When Rome-based journalist and author Judith Harris set out on her roller coaster ride deep into the past, she had barely a handful of names, and nothing more. She ended up discovering pirates and Puritans, steamy sex exposed in a l7th century court in New England and even a close family connection to Abraham Lincoln.
Settlers who arrived from England on a Winthrop ship in 1630, the Harrises were among the founders of Boston, where they ran the first ferryboat service. In the early l8th century a descendant became a successful Manhattan manufacturer before setting out for the prairies of Illinois. Thanks to land grant purchases he was a founder of Tremont, a town near Peoria. This prairie pioneers young grandson built his own airplane and became a barnstormer at county fairs. A pioneer in American aviation, he was a pluri-decorated major who fought the worlds first air war in World War One France. In civil life he was a prestigious architect in the steel-rich Cleveland of the Van Sweringen brothers, and helped to build one of Americas most handsome suburbs, Shaker Heights.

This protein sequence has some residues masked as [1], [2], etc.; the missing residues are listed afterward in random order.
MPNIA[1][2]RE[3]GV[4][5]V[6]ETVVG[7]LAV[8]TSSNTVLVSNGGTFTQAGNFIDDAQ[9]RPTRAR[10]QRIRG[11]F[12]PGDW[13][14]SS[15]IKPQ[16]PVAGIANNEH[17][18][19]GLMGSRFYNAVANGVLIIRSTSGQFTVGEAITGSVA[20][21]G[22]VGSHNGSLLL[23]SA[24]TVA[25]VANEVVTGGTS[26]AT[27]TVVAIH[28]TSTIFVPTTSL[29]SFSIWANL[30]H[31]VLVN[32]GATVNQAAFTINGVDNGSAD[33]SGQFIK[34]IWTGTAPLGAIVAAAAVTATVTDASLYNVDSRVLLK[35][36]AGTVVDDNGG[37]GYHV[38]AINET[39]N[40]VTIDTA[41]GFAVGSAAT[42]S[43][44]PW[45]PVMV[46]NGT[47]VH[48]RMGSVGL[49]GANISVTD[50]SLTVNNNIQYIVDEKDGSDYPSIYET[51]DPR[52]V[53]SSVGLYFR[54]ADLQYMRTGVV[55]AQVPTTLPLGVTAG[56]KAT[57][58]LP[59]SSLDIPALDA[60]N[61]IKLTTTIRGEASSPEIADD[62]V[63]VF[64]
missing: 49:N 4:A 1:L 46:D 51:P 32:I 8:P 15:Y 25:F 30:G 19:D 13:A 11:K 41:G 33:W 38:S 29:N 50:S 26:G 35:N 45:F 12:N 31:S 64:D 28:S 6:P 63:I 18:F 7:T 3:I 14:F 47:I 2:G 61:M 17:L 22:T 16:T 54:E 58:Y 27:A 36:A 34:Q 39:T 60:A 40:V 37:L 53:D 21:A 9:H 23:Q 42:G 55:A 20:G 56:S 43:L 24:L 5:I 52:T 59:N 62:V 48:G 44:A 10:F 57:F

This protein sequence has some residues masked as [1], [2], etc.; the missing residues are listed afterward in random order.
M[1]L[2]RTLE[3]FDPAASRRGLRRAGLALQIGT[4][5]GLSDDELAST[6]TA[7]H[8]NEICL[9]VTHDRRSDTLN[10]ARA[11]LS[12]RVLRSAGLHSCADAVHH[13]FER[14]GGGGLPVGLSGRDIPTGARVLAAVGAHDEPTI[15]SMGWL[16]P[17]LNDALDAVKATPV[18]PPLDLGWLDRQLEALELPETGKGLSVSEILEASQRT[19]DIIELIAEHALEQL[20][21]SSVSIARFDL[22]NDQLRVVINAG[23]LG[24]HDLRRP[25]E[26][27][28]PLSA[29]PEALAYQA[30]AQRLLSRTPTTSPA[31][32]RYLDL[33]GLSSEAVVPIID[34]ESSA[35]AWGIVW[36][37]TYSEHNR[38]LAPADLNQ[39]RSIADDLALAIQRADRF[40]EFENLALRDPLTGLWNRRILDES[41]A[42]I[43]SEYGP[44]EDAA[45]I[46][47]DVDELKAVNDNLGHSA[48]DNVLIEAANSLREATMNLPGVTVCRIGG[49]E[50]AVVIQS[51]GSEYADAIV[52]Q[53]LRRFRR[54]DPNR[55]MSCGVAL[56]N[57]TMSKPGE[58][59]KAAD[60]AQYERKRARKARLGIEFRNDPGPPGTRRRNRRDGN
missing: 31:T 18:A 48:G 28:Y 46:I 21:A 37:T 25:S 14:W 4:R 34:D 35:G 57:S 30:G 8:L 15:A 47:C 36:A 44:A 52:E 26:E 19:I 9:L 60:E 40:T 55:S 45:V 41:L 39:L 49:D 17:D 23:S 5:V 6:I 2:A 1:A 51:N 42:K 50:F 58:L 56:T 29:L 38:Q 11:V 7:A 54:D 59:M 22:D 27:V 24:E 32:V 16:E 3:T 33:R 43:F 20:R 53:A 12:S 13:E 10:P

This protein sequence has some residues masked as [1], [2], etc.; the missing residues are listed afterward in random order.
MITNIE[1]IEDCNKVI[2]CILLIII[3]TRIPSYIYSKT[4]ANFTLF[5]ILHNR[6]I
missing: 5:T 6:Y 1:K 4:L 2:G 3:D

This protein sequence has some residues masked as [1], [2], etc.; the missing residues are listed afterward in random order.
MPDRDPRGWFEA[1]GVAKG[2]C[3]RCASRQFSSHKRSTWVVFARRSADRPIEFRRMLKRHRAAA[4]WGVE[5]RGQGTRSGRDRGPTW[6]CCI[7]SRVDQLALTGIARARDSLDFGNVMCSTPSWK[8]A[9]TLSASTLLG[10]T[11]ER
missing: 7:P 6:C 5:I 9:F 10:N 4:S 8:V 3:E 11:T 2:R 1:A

Very little of this fascinating detail was known to anyone in the authors family. But the Age of the Internet has made the search for family roots possible as never before. Volunteers everywhere are scanning distant church records and the minutes of town meetings held centuries ago. Magazines of genealogy churn out advice. Websites introduce complete strangers across continents who may turn out to be distant cousins. Professionals are there to keep the amateur on track. Todays post-pedigree genealogy, which is among the worlds top hobbies and the second most popular among all Internet searches, goes beyond the personal. While providing an exciting and personalized gateway into history, the electronic portal has sweep that extends beyond the personal into the shared past.